When adding railing to concrete features like sidewalks, patios or balconies, it’s important to know the best way to install it. Following the proper guidelines can save you from costly repairs and backbreaking work later.
Railing that is improperly installed can lead to costly, labor-intensive repairs that could involve having to tear out and replace the concrete completely. Let’s take a look at both the wrong way and the correct way to anchor railing to concrete.
One way to attach railing to concrete is to embed it directly into the concrete. The thought behind this is that it will make the railing stronger if it is actually mounted in the concrete.
However, the fact that the metal railing is embedded can create a huge problem. The problem with such an installation method comes down to moisture transfer. Concrete is porous and easily absorbs and retains water. The water that is absorbed by the porous concrete can then be transferred to the wrought iron or metal that is embedded in it causing rust to form. This corrosion can reach a pretty advanced stage before you even see the damage.
But that’s only part of the problem. Once you discover the rust, the only way to repair it is to cut or drill out the concrete that is holding the railing and replace it. This approach is time consuming, costly and labor intensive, often leading to damage in both your concrete and your railing.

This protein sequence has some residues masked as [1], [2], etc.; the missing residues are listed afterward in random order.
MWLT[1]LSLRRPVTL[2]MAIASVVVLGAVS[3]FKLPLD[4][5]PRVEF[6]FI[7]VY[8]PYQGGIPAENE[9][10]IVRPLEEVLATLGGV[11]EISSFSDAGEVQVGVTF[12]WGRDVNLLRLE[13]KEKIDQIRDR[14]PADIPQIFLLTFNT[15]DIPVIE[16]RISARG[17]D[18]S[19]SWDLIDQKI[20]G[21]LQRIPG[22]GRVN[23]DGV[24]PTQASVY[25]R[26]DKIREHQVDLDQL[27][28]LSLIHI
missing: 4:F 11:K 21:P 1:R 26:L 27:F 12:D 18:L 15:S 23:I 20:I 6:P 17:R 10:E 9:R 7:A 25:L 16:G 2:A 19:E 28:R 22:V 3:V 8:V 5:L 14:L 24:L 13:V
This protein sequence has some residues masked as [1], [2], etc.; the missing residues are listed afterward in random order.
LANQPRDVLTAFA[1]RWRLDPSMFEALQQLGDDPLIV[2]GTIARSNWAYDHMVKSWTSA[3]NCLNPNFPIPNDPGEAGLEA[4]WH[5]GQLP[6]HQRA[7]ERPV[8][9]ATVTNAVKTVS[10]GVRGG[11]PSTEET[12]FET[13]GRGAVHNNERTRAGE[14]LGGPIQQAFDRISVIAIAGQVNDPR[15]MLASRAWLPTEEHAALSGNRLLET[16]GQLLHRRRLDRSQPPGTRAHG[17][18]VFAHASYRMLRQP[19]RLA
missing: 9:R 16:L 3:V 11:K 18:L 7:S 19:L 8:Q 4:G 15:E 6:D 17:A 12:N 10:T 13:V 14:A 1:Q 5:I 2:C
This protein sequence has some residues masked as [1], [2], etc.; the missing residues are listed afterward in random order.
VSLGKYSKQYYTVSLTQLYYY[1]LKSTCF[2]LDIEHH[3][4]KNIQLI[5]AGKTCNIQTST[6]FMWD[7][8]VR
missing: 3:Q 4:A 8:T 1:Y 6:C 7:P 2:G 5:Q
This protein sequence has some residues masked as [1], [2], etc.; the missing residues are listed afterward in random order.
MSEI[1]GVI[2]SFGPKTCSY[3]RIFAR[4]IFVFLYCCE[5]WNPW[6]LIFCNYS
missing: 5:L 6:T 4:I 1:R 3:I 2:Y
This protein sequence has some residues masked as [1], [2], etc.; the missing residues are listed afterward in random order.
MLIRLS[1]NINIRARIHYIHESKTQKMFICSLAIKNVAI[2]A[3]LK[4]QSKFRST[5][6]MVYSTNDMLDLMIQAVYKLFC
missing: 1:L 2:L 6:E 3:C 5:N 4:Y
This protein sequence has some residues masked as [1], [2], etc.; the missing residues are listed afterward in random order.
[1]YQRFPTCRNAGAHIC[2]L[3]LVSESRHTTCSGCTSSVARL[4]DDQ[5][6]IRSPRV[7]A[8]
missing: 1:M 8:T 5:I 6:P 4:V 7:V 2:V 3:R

A much simpler and more cost-effective approach involves using concrete bolts or fasteners to anchor railing on top of concrete rather than embed it. When properly installed, you will get railing that is stable and able to support large amounts of weight. The railing will be just as sturdy as if it had been sunk into the concrete, without all of the hassle and maintenance problems that come with embedding it.
Anchoring railing to concrete also makes it easier to change out its components as soon as you see signs of corrosion. PowderTech always recommends stainless fasteners when completing a powder coated project, they match the aesthetic quality of powder long-term and allow for reliable replacement 5, 10 and even 20 years down the road.
Below is a brief outline of how we recommend you mount your railing to concrete. This is only a simple outline and you should consult with a concrete professional before you begin installation.
For this task, you’ll need a hammer drill, hammer, tape measure, hack saw, vacuum, extension cord, and a sharpie marker. You will need additional tools for your railing kit, but as that will vary, we will not be covering it in this particular article.
As you can see, when properly installed, rails bolted to concrete instead of embedded can give you a firm, strong railing while also negating the costly problems associated with sinking the railing into the concrete. This will save you a lot of time, money and hassle in the long run and make sure you don’t have to deal with costly, difficult repairs.
In addition to bolting your railing rather than sinking it into concrete, using railing materials that have been powder coated is a great way to further ensure that you won’t see signs of rust damage. Our team of experts at PowderTech can help you determine the best coating for your architectural finishing project whether it is installing a new rail outside of your building or you need an entire outdoor structure powder coated. Contact us today at (316) 832-9210 or request a quote.
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